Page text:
I’m glad you asked the questions you did. I agree that there can be a positive process of spiritual development that engages the kind of differentiation and identity formation processes that have been identified by developmental psychologists. Indeed, to the extent that the developmental theories of adolescence are accurate, we would expect that a full discipleship process in Christ would address those issues and incorporate them into the process of spiritual growth. So in answer to your question, the emotional connection with God that many people experience during adolescence or emerging adulthood can be an important and positive part of their spiritual development. And, as you suggest, people should normally grow out of adolescence and into a humanly and spiritually healthy adulthood. They do not lose their emotional connection to God in the process of growing up, but they add to that dimension other elements of spiritual maturity.

    Unfortunately this transition to adulthood is becoming more difficult and ambiguous because adulthood itself has changed over the past few decades. In his book Arrested Adulthood, sociologist James Cote argues that due to macro level social changes in modern societies, there is a new “psychological adulthood” that looks a lot like the old adolescence. Like adolescents, adults are in a continual process of self development and identity formation. A person is an adult when she decides she is. And what “adult” means is up to the individual to decide. A duty to care for others or give back to society, to keep commitments, etc…are things that are now optional. As Cote poignantly asks, “Who will care for the children?”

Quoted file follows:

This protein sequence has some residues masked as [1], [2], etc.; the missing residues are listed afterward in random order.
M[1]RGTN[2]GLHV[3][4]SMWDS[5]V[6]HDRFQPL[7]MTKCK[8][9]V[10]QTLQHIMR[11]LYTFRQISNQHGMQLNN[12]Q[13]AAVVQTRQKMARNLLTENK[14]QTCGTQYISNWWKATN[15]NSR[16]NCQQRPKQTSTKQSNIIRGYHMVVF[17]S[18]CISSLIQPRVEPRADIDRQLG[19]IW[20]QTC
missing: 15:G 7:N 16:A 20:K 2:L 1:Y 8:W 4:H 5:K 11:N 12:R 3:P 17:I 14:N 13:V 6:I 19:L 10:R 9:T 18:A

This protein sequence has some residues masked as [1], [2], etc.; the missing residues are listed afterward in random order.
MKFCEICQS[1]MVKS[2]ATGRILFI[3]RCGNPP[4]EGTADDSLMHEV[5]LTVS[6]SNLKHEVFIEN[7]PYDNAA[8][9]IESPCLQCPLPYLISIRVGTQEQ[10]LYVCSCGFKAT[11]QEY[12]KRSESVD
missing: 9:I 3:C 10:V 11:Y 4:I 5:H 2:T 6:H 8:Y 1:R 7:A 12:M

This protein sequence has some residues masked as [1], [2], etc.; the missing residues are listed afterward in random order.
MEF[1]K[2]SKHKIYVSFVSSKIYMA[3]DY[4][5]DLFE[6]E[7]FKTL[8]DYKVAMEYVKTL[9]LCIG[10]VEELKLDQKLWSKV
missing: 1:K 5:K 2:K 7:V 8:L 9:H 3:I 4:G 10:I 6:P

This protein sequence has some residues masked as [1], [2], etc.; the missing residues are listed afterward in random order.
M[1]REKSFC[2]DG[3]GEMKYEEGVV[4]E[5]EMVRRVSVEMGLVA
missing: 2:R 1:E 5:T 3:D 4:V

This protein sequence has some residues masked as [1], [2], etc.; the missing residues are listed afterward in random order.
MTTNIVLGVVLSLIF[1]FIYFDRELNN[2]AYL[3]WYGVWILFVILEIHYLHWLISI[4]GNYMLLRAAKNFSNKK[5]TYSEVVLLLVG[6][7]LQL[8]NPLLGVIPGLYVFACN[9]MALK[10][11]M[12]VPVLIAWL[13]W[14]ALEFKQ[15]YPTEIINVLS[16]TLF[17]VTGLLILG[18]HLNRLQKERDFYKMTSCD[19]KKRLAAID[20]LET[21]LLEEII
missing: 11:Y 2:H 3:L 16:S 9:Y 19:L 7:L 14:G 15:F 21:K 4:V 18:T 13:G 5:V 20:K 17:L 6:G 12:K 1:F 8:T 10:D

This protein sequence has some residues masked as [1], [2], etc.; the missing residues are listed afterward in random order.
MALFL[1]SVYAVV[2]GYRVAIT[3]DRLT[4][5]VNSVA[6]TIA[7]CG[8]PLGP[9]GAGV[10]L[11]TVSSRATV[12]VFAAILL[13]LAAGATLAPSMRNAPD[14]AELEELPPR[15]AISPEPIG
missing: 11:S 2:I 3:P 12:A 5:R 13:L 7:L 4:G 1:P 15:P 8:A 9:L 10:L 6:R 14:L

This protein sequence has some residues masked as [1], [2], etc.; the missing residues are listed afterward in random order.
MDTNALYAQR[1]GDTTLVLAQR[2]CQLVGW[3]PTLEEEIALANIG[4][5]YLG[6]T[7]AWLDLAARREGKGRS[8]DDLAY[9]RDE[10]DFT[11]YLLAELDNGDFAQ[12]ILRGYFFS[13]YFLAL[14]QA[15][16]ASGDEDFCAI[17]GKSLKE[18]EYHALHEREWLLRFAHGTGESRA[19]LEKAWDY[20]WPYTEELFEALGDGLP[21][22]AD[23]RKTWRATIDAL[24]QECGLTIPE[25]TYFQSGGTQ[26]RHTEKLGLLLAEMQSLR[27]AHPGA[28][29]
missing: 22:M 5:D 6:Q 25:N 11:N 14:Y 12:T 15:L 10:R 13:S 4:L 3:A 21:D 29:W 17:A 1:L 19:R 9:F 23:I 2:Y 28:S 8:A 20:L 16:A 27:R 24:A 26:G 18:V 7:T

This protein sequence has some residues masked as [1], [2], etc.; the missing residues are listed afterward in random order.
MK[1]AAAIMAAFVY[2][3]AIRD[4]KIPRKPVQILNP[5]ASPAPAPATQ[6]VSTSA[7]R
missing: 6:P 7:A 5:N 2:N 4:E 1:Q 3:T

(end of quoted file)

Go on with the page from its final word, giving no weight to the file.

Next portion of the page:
There has been far too little serious theological reflection on developmental theories and on how human development itself has changed over time. We are in a new era in which the social and psychological markers of adulthood are in flux. And as Cote argues, there are many tempting, self-indulgent, consumerist detours on the way to mature adulthood. So Christians will need to more carefully develop our own biblically and theologically grounded portraits of maturity. And we need to help Christians of all ages see spiritual maturity as both desirable and attainable.

  6. Pingback: The Juvenilization of American Christianity (Part 2) « Theology Forum